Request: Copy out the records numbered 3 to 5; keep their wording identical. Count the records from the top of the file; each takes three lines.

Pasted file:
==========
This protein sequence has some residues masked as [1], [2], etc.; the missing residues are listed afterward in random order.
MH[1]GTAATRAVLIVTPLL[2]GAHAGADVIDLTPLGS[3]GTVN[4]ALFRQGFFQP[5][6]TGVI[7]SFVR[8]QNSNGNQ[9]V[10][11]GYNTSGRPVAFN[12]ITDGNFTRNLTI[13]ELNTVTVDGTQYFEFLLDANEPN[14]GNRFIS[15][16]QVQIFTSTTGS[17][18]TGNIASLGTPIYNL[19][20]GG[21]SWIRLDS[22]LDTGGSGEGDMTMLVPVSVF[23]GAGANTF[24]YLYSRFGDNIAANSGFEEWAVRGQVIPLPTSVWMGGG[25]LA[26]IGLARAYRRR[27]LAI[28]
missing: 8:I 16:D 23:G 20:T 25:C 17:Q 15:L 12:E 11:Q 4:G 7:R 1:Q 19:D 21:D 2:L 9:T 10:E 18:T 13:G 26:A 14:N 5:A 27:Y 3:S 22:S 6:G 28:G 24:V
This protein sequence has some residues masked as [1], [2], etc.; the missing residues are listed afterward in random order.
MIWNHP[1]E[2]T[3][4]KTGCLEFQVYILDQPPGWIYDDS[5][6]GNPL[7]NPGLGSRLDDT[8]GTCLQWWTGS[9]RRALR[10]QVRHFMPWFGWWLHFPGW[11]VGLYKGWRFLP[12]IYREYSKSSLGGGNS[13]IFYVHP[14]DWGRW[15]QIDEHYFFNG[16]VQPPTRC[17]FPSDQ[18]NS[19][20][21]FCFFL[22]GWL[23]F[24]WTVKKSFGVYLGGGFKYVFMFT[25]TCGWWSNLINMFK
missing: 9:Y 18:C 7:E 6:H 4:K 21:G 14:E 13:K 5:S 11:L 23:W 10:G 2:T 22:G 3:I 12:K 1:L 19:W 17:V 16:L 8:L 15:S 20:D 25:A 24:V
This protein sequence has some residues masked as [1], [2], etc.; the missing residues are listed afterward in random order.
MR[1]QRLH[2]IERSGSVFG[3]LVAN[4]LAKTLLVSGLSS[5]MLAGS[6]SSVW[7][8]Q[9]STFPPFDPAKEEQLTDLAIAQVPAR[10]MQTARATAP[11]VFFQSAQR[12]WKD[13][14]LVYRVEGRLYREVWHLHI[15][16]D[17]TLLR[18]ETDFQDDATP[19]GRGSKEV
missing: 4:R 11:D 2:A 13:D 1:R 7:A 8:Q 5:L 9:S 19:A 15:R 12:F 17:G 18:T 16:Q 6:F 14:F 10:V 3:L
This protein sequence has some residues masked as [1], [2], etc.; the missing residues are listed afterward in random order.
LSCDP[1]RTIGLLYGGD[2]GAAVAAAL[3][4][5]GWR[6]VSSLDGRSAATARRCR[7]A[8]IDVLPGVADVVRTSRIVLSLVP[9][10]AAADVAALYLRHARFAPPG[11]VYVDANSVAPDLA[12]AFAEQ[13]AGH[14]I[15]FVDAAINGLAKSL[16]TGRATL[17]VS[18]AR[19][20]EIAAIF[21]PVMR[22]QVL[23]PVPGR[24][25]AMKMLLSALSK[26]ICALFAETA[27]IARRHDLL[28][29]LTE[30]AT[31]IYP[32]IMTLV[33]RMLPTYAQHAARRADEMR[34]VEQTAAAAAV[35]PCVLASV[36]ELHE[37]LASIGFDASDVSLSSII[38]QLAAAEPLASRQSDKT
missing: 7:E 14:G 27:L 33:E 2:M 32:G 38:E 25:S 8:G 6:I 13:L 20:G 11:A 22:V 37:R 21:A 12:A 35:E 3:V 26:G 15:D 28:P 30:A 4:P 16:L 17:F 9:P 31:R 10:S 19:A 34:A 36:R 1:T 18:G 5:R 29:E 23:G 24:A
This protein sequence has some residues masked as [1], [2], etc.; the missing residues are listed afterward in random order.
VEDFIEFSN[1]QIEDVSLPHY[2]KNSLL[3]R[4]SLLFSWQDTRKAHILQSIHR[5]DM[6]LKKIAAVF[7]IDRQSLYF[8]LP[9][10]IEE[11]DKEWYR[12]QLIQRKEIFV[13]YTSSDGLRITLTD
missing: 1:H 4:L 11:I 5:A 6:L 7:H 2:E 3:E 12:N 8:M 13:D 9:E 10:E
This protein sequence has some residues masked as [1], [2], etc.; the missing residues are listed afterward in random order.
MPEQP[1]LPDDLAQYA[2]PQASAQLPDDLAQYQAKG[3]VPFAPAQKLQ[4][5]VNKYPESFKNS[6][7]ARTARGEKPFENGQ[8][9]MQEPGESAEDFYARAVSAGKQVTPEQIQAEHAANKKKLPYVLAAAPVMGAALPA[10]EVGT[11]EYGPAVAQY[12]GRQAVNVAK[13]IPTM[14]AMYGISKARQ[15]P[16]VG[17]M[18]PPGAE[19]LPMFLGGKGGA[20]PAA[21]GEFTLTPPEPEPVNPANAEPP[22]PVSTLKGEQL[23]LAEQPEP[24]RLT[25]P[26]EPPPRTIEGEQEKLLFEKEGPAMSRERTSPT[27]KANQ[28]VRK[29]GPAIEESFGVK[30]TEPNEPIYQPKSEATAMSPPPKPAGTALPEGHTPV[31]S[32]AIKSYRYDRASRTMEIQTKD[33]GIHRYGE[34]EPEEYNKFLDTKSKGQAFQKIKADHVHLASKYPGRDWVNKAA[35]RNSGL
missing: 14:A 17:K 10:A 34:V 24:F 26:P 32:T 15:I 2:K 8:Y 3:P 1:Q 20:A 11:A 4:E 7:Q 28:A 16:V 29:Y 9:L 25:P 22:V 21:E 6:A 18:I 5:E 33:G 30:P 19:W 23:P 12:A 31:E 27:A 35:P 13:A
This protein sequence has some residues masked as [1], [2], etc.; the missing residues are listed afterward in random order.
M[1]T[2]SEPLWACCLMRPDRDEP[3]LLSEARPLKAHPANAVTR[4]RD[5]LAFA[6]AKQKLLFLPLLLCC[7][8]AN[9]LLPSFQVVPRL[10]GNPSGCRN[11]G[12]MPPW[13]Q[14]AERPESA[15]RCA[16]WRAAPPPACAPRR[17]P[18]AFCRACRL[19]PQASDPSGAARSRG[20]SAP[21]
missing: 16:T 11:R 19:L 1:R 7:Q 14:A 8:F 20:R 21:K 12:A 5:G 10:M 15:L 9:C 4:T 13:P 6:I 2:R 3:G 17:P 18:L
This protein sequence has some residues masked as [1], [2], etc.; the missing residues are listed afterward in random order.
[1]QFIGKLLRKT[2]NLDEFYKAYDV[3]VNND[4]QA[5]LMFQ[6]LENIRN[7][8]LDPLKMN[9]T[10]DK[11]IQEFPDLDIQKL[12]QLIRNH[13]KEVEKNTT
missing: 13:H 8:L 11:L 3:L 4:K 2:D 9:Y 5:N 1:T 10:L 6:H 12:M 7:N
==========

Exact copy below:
This protein sequence has some residues masked as [1], [2], etc.; the missing residues are listed afterward in random order.
MR[1]QRLH[2]IERSGSVFG[3]LVAN[4]LAKTLLVSGLSS[5]MLAGS[6]SSVW[7][8]Q[9]STFPPFDPAKEEQLTDLAIAQVPAR[10]MQTARATAP[11]VFFQSAQR[12]WKD[13][14]LVYRVEGRLYREVWHLHI[15][16]D[17]TLLR[18]ETDFQDDATP[19]GRGSKEV
missing: 4:R 11:D 2:A 13:D 1:R 7:A 8:Q 5:L 9:S 19:A 15:R 12:F 17:G 18:T 16:Q 6:F 14:F 10:V 3:L
This protein sequence has some residues masked as [1], [2], etc.; the missing residues are listed afterward in random order.
LSCDP[1]RTIGLLYGGD[2]GAAVAAAL[3][4][5]GWR[6]VSSLDGRSAATARRCR[7]A[8]IDVLPGVADVVRTSRIVLSLVP[9][10]AAADVAALYLRHARFAPPG[11]VYVDANSVAPDLA[12]AFAEQ[13]AGH[14]I[15]FVDAAINGLAKSL[16]TGRATL[17]VS[18]AR[19][20]EIAAIF[21]PVMR[22]QVL[23]PVPGR[24][25]AMKMLLSALSK[26]ICALFAETA[27]IARRHDLL[28][29]LTE[30]AT[31]IYP[32]IMTLV[33]RMLPTYAQHAARRADEMR[34]VEQTAAAAAV[35]PCVLASV[36]ELHE[37]LASIGFDASDVSLSSII[38]QLAAAEPLASRQSDKT
missing: 7:E 14:G 27:L 33:E 2:M 32:G 38:E 25:S 8:G 6:I 13:L 20:G 11:A 22:V 37:R 21:A 12:A 35:E 3:V 26:G 15:D 28:P 30:A 4:P 16:L 17:F 9:P 31:R 10:S 19:A 34:A 36:R 1:T 18:G 5:R 29:E 23:G 24:A
This protein sequence has some residues masked as [1], [2], etc.; the missing residues are listed afterward in random order.
VEDFIEFSN[1]QIEDVSLPHY[2]KNSLL[3]R[4]SLLFSWQDTRKAHILQSIHR[5]DM[6]LKKIAAVF[7]IDRQSLYF[8]LP[9][10]IEE[11]DKEWYR[12]QLIQRKEIFV[13]YTSSDGLRITLTD
missing: 1:H 4:L 11:I 5:A 6:L 7:H 2:E 3:E 12:N 8:M 13:D 9:E 10:E